By Jessica Hornaday, communication major, '18
Every story is different. Every person begins the journey of life in a different way. Brandi Fox started her journey by studying science. Now she's halfway around the world working with students and teachers in China to help them understand the importance of special education.
The Indiana University graduate got her start in genetics and found her calling once she found out her sons were diagnosed with autism.
Brandi used all that she knew about development and genetic malfunctions to assist her own children, as well as others, with their special needs for learning development.
Fox is currently living in Shanghai, China with her family, working as a learning support coordinator for one of the largest private schools in the area. She says there is a great need in China for skilled professionals who can educate teachers and families about children with special needs.
“Historically, China doesn’t do much for students with special needs nor for those who aren’t the cream of the crop,” said Fox. “Either they don’t go to school or they go to a 'life skills' school program.” Life skills programs can be a negative for students with special needs, because they aren't challenged academically. Often, instructors of children in these programs are just teaching them how to survive in the world. “They are not encouraged to believe they can achieve,” she says.
Through experience and research, Fox and her colleagues have found as a community, even some of the most intelligent students may have some degree of autism. No matter their challenge, students with special needs are capable of achieving great things, believes Fox.
Fox came to Marian University through the Indianapolis Teaching Fellows, where she finished her Master of Arts in Teaching degree in 2009. She uses what she learned from her studies to help Chinese teachers better understand the skills their special needs students possess and how to adapt curriculum and programming to their needs.
In many ways, Fox finds China is behind the United States in its educational standards and not just in special education. The country is working toward understanding western teaching methods, adapting their schools and learning systems in ways that are similar those in the United States.
According to Fox, China is making headway in their education programs in hopes that preparing students for the future will help bring the country out of poverty. Much like how the private school where Fox works, the country does not actively seek to educate everyone, though Chinese educators are working to change that. In many cases, those who live outside China only see the "cream of their crop" or the very top students the Chinese educational system produces.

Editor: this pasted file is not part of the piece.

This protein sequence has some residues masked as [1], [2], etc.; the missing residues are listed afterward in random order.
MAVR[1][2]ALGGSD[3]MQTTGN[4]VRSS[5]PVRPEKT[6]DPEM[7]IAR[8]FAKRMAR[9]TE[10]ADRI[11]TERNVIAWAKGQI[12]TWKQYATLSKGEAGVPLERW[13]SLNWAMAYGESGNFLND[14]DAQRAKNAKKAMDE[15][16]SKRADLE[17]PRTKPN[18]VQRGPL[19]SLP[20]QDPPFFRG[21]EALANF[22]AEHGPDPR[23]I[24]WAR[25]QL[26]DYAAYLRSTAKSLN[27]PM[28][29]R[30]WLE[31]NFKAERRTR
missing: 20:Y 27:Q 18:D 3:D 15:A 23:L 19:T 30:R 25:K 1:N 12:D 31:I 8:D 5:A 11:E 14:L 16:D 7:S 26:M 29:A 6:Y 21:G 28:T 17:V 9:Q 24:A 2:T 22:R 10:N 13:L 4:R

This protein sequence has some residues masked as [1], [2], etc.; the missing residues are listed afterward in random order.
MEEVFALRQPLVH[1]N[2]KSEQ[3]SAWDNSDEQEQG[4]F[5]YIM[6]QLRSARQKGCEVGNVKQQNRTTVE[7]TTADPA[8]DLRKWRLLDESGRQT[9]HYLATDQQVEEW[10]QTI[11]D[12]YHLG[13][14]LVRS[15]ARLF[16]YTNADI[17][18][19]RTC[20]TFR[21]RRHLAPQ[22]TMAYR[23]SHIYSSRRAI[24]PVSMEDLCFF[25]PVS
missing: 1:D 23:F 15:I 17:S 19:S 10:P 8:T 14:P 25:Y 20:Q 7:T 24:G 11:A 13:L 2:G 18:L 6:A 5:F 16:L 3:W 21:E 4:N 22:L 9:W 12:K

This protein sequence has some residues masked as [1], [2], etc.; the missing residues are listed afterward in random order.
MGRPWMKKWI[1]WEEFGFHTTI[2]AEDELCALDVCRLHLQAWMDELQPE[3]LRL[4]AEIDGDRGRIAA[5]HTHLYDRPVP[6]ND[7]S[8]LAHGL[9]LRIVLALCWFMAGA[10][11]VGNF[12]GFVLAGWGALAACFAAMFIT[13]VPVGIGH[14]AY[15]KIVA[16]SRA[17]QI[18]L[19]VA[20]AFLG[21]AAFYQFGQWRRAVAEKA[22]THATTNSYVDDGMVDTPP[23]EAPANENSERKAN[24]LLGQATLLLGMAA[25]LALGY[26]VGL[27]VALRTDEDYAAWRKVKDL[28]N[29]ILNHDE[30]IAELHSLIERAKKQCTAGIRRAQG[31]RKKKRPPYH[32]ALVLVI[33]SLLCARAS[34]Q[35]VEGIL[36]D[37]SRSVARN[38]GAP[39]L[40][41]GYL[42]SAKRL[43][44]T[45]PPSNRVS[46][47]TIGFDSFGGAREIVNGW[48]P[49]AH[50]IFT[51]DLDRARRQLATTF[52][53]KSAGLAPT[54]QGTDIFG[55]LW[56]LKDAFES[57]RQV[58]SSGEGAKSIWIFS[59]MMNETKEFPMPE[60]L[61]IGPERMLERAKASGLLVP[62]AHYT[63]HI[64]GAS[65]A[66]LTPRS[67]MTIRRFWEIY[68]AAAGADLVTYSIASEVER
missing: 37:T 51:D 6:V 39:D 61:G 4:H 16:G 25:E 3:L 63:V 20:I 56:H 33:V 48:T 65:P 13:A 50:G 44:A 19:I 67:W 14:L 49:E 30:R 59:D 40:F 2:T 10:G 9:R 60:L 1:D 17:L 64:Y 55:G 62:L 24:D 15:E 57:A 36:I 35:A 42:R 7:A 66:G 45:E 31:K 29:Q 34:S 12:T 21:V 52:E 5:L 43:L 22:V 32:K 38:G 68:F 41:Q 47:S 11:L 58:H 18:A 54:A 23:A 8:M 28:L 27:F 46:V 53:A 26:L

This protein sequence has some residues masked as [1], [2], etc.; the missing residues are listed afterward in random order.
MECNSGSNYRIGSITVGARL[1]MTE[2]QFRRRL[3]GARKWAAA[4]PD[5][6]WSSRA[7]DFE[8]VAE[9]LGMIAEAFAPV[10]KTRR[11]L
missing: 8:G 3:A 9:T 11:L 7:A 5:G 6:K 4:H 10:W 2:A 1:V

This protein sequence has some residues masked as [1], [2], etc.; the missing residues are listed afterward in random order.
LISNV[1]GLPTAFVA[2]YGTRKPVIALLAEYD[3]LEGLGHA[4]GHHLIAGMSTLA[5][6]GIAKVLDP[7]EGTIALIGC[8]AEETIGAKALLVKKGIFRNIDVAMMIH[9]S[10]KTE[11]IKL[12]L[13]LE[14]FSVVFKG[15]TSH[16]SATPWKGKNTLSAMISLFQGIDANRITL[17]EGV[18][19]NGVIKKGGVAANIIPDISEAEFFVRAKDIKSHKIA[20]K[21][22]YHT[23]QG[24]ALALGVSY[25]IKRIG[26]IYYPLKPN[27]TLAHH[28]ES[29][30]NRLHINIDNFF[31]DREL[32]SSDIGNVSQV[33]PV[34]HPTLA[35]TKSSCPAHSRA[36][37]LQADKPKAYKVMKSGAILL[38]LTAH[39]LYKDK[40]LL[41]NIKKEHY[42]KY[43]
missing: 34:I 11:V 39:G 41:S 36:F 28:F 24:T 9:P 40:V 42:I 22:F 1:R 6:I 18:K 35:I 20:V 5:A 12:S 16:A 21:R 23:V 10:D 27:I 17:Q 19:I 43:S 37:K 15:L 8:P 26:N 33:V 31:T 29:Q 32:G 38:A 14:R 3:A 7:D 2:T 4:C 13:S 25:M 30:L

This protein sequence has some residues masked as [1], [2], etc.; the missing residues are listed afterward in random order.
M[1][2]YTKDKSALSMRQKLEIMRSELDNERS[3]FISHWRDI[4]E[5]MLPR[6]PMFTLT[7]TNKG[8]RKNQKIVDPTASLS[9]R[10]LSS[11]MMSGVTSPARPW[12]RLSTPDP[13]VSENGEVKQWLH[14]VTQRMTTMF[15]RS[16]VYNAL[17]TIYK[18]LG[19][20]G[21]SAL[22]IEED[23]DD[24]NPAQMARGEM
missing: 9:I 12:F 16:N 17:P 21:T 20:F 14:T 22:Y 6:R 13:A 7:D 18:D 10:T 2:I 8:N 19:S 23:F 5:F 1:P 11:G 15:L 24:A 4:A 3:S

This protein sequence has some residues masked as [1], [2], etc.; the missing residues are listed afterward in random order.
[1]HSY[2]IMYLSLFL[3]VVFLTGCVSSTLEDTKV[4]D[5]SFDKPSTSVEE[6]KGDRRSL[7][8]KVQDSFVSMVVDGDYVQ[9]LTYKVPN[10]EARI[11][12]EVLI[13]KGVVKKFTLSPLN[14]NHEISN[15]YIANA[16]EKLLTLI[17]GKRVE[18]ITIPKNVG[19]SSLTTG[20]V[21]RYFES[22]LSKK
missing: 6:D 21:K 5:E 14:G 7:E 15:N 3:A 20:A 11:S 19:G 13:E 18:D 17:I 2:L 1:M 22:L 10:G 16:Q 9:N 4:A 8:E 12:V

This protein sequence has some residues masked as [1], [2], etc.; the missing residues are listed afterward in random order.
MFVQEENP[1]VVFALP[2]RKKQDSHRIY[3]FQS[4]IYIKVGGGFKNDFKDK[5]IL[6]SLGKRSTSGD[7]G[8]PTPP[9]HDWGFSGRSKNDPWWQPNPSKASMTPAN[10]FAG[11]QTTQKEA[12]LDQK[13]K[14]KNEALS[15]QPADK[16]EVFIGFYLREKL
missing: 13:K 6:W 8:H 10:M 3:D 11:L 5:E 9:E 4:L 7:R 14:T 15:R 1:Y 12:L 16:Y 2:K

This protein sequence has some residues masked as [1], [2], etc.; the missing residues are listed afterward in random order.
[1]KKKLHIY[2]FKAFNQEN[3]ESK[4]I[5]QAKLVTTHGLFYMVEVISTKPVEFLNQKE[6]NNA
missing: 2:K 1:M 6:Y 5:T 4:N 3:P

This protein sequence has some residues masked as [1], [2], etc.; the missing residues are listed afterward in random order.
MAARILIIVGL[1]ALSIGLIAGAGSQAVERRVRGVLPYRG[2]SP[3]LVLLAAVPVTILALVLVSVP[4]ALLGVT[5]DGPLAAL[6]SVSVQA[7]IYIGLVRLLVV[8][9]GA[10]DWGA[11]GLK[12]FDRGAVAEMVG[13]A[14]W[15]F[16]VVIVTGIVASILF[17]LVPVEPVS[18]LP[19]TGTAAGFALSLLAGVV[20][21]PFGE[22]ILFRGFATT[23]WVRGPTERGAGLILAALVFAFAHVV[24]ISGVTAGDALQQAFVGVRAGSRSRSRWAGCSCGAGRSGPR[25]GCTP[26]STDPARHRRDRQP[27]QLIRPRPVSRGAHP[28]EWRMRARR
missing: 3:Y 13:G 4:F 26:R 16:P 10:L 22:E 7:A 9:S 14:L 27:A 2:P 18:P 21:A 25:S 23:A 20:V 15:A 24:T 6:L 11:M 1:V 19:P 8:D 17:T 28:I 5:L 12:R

When the morning bell rings, Fox says her daily work is to educate every child. After school, she works with local children from low-income families. While China offers free public education, it is not always accessible to everyone. Much like in the United States, Fox finds there are financial and educational lines between the 'haves' and ‘have-nots.’
What drew Fox to China? She wanted to experience the Chinese educational system while helping the Chinese understand the cultural value special needs children offer their society. Her goal is to help disadvantaged children in China access the same high-quality education as children from families with more income. The low-income children have a thirst for knowledge, just like their wealthier peers.
“They want to play, they want to talk, and they just want to hear the English language. They are enamored with American culture and want to know everything," Fox laughs.
Even though her experience is filled with memories, Fox is excited to come home. In the next five years, her goal is to operate an all-purpose community program with the goal of eradicating poverty through education.
Fox says Marian University has shaped her into the person she is today. She credits the Indianapolis Teaching Fellows program and its non-traditional approach with helping her continue her education. She recalls how her cohort peers lifted her up during challenging assignments and how Marian's faculty motivated them to have the confidence and tenacity to finish their degrees.
“I would recommend Marian to anyone. I could have been a statistic, but the faculty and my cohort encouraged me to finish. I would not have come as far as I have had it not been for Marian University,” she explained. “God put me in the right place, at the right time, with the right people.”
Fox will continue to practice Marian's Franciscan values in Shanghai until August, when she will return to Indianapolis. Her story is just beginning and she will inspire Marian University students and faculty for years to come.